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Social Media and Communication Internship

August 23, 2016

Europa Media is seeking an innovative, creative, open-minded and goal-oriented intern to join our exciting and fast-growing team. We are looking for a Social Media and Communication Intern who will manage the media campaigns of our European projects on social platforms and will create new and effective ways to extend our existing social media routine with the supervision of our Marketing Specialist.

The successful candidate will manage on a daily basis the social media accounts of several EU research and innovation projects covering a wide range of topics (entrepreneurship, international cooperation, renewable energy and energy efficiency, environmental technologies, climate change, etc.) and will support our Marketing Specialist in creating innovative and compelling social media strategies that connect our partners and clients with our projects and services.

social media intern

Primary Duties and Responsibilities:

  • Update and improve consistency of current and outdated content.
  • Help develop and execute social media strategies.
  • Help develop, manage company and project websites, Facebook, LinkedIn and Twitter accounts.
  • Write, proofread, and edit posts, blog posts and articles.
  • Write for a variety of audiences in different tones and voices.
  • Collaborate with internal departments on projects.
  • Demonstrate interest in social media and how media and communication strategies can continuously engage the online community.

Education, Skills and Experience:

  • Experience in online communication, or pursuing a degree in either marketing or communications.
  • Strong understanding of website metrics, data analysis, and reporting tools.
  • Ability to multi-task, manage multiple projects and balance competing priorities.
  • Self-starter with a strong work ethic and willingness to take initiative and be proactive.
  • Comfortable working with different personalities, new people and subject matter experts.
  • Working knowledge of Microsoft, Excel, and Adobe Creative Suite (Photoshop, Illustrator, and InDesign).
  • Knowledge of social media and personal experience with social media.
  • Excellent communication and organizational skills with attention to detail.
  • Ability to work independently on projects and also collaborate as a strong team member.

Place and Duration of the Internship:

  • The place of the internship is Europa Media’s offices in Graphisoft Park in Budapest, Hungary.
  • This is a 6 months full-time internship with a possibility of full-time hire at the completion of the internship period.

What we offer:

  • Remuneration to contribute to covering the intern’s living expenses.
  • Great working environment within a young and international team.

To apply to the position, please send your CV and a creative introduction about yourself, your motivation for applying and a summary of your past achievements in any format you find suitable. Send your application to with the subject “Social Media and Communication Internship”.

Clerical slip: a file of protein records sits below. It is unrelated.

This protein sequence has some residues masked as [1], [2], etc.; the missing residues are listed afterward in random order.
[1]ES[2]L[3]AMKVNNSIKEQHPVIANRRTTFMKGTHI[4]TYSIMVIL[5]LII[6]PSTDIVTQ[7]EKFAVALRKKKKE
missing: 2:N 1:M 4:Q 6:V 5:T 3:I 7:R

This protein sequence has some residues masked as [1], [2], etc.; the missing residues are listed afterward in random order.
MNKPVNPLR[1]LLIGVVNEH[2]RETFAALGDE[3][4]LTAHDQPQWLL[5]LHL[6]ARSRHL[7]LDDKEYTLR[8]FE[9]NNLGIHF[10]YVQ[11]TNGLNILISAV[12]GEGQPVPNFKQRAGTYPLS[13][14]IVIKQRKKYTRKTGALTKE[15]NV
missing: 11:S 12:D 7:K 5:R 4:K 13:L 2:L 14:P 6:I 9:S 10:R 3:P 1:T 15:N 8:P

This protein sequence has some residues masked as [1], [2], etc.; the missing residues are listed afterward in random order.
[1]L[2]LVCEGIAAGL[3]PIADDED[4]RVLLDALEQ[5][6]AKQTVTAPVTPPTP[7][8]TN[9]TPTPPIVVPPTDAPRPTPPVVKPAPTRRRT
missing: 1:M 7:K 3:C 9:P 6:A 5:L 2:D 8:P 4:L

Closing date of application: 19 September 2016

By: Krisztina Tóth

Transforming food waste into treasure: PlasCarb goes to industry

August 17, 2016

Geonardo, in conjunction with its partners Centre for Process Innovation Ltd., the French National Centre for Scientific Research and GAP Waste Management, presented the PlasCarb project with an exhibition stand at the 7th International Conference on Advanced Nanomaterials (ANM2016) on 25-27 July 2016 in Aveiro, Portugal.

Funded under the Seventh Framework Programme (FP7) of the EU, the three-year PlasCarb project has aimed to transform biogas generated by anaerobic digestion of food waste using an innovative low energy microwave plasma process to split biogas (methane) into high value graphitic carbon and renewable hydrogen (RH2). As the project will conclude in November 2016, the consortium partners can look back on a wide range of activities as well as results achieved which have been presented at this conference.

Over the three days of the conference PlasCarb’s partners provided the visitors with a wealth of informative and interactive materials, personal discussions as well as two oral conference presentations about its ongoing research ventures.

Visitors had the chance to receive first-hand information about PlasCarb, its progress and results to date, not only through slide shows and the information fact sheets, but also through personal discussions with our experts.  

 Moreover, a variety of exhibition samples from PlasCarb’s products were presented.

Renewable PlasCarbon (RPC) is one of these products, generated by the PlasCarb technology through the cleavage of biogas which originates from food waste. RPC is produced from a renewable resource (waste) and has the potential to compete against conventional carbon products from fossil origin and is now being tested in a range of industrial applications.

The exhibition samples, with RPC as the basis for materials like conductive inks, rubber, or filaments for 3D printing, arrived freshly from the scientific laboratories of the PlasCarb partners CNRS, FR and Abalonyx, NO. Interested visitors had the chance to investigate the samples directly at the PlasCarb booth and observe the outstanding properties of RPC.